Will you be lighting a spark for the love of Abraham Lincoln and the Civil War?

Marx Toy Company Civl War Playset items

During this season of the Sesquicentennial of the Civil War, my memory goes back to the little boy that was me when I was but five years old. My mother had given me for Christmas a Civil War Playset by the Marx Toy Company. For those who are old enough to remember, the set contained plastic soldiers of blue and gray, as well as figures of Jefferson Davis and Abraham Lincoln. It also contained a variety of “set pieces” to make the recreated battles more realistic. Little did my mother know that her gift would create the spark that led to a life-long love of the Civil War and Abraham Lincoln. That playset remains in my possession even today.

As an adult, I have shared my passion for the Civil War and Lincoln with countless others. Really, on a daily basis I find myself, at the least, mentioning them to folks in conversation. I wonder, at times, if my influence could be the spark that might start a similar passion as mine. I have tried to do so with my sons and my older grandson. So far, the spark has not ignited. But the seed has been planted-and time will tell what fruit may be brought forth in the future. At any rate, the passion has been very fulfilling for me-and for that I am grateful.

            James C. Humes, in his book The Wit & Wisdom of Abraham Lincoln, talks about the sparks that led to his “flame.” When he was a boy, his family hosted none other than Carl Sandburg. Sandburg was on a lecture tour in Pennsylvania in 1938. The Humes family home accommodated Sandburg for two overnights. Humes relates that he sat on Sandburg’s lap listening to the stories of Abraham Lincoln. No small early influence, indeed! But that was not all. Humes also cites two other remarkable events that molded his devotion: 1) a trip to Gettysburg in which he actually saw blue and gray Civil War veterans; and 2) a chance meeting with a man who, as a young lad, had viewed the corpse of Abraham Lincoln during one of the casket openings. Those events were more than enough to induce, it seems, a flame that would not ebb.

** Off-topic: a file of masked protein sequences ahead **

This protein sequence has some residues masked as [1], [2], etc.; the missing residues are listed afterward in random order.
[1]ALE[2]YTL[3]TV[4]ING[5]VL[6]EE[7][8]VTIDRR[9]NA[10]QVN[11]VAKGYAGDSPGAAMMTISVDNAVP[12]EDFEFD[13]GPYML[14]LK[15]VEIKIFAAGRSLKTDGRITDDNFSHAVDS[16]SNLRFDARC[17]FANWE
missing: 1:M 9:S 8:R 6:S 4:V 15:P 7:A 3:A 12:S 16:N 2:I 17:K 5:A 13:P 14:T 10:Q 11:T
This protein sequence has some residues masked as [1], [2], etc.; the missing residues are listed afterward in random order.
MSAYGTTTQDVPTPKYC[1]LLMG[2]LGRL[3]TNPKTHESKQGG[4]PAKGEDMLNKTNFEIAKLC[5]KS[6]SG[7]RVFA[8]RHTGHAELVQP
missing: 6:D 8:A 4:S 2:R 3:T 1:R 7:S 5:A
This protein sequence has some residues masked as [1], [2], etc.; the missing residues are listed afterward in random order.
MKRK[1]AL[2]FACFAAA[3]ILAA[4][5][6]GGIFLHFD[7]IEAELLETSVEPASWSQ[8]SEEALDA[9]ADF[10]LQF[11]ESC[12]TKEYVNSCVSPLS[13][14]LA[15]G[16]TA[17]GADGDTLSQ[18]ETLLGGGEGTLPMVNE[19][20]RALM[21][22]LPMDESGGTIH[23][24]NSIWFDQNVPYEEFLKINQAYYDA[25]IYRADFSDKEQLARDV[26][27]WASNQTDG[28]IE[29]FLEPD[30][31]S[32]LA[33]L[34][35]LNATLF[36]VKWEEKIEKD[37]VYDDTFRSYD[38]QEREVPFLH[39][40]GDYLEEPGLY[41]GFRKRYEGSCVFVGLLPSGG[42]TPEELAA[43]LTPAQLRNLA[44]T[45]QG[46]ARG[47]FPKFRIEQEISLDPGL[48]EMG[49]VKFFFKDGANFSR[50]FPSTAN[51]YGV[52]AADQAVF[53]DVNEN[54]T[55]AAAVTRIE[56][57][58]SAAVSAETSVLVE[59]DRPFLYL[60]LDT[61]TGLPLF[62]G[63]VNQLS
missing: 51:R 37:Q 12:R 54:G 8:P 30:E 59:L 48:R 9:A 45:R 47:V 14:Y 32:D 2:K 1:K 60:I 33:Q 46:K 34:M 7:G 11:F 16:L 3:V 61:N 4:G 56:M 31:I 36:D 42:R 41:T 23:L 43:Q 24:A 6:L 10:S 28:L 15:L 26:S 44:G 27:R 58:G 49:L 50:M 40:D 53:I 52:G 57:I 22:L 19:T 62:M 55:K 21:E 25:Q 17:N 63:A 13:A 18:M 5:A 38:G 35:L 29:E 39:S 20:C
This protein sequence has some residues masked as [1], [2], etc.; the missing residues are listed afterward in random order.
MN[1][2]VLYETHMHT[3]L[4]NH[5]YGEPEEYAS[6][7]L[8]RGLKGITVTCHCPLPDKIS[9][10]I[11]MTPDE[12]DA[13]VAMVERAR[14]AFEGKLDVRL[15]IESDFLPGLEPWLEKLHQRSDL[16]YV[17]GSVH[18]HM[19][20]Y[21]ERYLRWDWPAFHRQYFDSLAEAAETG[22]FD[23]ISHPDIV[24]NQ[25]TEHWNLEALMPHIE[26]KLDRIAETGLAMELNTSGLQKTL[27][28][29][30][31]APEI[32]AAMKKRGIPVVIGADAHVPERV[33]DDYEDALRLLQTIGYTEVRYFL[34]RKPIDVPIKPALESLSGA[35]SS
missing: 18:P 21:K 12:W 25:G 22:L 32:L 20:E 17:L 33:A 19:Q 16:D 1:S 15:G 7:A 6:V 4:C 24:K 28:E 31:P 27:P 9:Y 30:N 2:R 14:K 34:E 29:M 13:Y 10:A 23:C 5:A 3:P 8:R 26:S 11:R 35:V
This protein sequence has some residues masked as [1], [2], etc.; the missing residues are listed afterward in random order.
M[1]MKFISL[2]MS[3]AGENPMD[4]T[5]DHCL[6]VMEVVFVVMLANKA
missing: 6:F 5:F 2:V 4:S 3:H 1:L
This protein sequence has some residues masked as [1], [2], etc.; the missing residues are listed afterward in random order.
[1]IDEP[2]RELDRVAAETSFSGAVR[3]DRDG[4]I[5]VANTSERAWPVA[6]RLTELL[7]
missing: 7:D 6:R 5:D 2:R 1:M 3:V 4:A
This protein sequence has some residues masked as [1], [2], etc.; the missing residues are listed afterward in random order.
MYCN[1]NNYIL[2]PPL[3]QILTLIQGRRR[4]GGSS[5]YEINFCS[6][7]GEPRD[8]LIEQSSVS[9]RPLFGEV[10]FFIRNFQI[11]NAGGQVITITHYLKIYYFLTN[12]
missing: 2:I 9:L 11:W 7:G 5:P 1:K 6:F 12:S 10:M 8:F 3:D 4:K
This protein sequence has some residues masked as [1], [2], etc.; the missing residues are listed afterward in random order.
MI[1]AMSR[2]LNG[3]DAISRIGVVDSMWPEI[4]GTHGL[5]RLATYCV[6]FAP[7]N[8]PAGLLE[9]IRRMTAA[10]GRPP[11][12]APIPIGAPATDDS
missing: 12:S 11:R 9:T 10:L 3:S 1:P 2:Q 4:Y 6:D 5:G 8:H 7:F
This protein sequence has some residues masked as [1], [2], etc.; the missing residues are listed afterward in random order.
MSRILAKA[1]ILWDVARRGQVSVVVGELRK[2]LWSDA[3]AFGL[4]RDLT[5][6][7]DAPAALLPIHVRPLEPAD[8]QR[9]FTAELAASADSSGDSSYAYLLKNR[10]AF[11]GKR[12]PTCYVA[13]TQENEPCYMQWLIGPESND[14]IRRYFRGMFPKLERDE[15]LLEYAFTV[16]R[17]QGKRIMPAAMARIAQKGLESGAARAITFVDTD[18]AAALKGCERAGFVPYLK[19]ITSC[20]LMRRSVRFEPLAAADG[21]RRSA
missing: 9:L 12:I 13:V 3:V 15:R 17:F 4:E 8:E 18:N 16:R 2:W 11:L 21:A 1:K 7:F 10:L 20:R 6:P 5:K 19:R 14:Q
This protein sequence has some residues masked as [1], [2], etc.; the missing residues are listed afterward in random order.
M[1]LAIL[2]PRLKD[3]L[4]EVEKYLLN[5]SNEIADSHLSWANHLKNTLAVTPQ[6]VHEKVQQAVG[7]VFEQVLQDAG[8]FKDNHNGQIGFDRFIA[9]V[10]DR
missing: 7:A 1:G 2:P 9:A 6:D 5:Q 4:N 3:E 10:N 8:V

So during a time in our history when the focus has veered back to that era 150 years ago, keep in mind that something shared about Mr. Lincoln or the Civil War just might influence a youngster in a way that could be life changing. Someday a scholar may relate a story about how a certain someone- perhaps a friend, acquaintance, or family member shared the enthusiasm that was afterward passed on to him or her. That someone might be you or me.   

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